within, sir. I will construe to them whence you
come; who you are and what you would are out of my
welkin, I might say 'element,' but the word is over-worn.
This fellow is wise enough to play the fool;SIR TOBY BELCH
And to do that well craves a kind of wit:
He must observe their mood on whom he jests,
The quality of persons, and the time,
And, like the haggard, cheque at every feather
That comes before his eye. This is a practise
As full of labour as a wise man's art
For folly that he wisely shows is fit;
But wise men, folly-fall'n, quite taint their wit.
Enter SIR TOBY BELCH, and SIR ANDREW
Save you, gentleman.VIOLA
And you, sir.SIR ANDREW
Dieu vous garde, monsieur.VIOLA
Et vous aussi; votre serviteur.SIR ANDREW
I hope, sir, you are; and I am yours.SIR TOBY BELCH
Will you encounter the house? my niece is desirousVIOLA
you should enter, if your trade be to her.
I am bound to your niece, sir; I mean, she is theSIR TOBY BELCH
list of my voyage.
Taste your legs, sir; put them to motion.VIOLA
My legs do better understand me, sir, than ISIR TOBY BELCH
understand what you mean by bidding me taste my legs.
I mean, to go, sir, to enter.VIOLA
I will answer you with gait and entrance. But weSIR ANDREW
Enter OLIVIA and MARIAMost excellent accomplished lady, the heavens rain
odours on you!
That youth's a rare courtier: 'Rain odours;' well.VIOLA
My matter hath no voice, to your own most pregnantSIR ANDREW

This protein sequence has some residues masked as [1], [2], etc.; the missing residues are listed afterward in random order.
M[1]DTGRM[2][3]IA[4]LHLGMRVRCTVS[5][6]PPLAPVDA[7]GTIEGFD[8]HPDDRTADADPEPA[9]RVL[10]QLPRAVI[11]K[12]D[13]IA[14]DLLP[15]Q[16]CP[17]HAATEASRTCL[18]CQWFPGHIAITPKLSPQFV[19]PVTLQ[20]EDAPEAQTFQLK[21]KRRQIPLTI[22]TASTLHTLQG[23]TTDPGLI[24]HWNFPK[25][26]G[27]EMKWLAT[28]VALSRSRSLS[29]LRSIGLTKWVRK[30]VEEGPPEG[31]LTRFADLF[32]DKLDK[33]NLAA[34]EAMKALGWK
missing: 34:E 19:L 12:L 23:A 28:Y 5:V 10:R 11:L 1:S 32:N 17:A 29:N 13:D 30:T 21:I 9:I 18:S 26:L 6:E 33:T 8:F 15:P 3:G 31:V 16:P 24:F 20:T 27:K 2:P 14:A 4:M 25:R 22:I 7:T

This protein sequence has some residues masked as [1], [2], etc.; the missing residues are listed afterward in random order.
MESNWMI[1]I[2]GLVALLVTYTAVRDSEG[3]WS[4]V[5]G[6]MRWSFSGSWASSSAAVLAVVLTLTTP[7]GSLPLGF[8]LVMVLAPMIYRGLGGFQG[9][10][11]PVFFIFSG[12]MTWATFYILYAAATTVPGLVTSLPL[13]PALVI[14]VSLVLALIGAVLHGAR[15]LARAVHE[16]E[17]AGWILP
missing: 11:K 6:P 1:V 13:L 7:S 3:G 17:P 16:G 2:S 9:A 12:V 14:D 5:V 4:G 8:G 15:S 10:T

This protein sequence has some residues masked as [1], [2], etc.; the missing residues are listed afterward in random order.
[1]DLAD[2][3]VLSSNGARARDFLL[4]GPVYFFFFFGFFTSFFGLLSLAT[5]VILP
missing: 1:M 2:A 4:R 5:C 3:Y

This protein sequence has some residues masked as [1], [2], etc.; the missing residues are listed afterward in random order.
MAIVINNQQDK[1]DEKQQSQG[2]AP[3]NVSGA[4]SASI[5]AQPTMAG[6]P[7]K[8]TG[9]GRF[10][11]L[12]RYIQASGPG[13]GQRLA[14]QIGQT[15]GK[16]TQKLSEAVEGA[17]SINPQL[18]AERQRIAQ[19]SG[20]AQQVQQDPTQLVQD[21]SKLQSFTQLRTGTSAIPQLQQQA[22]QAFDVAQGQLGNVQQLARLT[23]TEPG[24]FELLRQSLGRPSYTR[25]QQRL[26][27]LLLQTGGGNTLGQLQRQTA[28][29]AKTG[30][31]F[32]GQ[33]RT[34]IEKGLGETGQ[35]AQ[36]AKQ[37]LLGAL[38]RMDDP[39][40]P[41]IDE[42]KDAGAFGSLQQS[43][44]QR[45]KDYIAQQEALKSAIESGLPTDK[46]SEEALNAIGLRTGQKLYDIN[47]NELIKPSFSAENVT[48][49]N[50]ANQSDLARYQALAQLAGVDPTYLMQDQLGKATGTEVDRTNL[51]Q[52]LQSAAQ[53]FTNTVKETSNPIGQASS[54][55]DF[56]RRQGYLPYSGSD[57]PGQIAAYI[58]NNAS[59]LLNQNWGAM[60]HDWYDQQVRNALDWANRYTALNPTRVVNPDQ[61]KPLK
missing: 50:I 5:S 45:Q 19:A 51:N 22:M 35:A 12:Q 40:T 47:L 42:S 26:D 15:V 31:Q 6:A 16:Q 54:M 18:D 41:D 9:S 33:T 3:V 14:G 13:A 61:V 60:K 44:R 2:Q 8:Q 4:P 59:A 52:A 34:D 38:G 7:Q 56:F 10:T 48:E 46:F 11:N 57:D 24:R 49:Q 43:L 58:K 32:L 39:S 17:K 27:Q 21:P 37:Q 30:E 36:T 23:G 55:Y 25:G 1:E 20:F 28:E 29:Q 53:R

and vouchsafed ear.
'Odours,' 'pregnant' and 'vouchsafed:' I'll get 'emOLIVIA
all three all ready.
Let the garden door be shut, and leave me to my hearing.VIOLA
Exeunt SIR TOBY BELCH, SIR ANDREW, and MARIAGive me your hand, sir.
My duty, madam, and most humble service.OLIVIA
What is your name?VIOLA
Cesario is your servant's name, fair princess.OLIVIA
My servant, sir! 'Twas never merry worldVIOLA
Since lowly feigning was call'd compliment:
You're servant to the Count Orsino, youth.
And he is yours, and his must needs be yours:OLIVIA
Your servant's servant is your servant, madam.
For him, I think not on him: for his thoughts,VIOLA
Would they were blanks, rather than fill'd with me!
Madam, I come to whet your gentle thoughtsOLIVIA
On his behalf.
O, by your leave, I pray you,VIOLA
I bade you never speak again of him:
But, would you undertake another suit,
I had rather hear you to solicit that
Than music from the spheres.
Give me leave, beseech you. I did send,VIOLA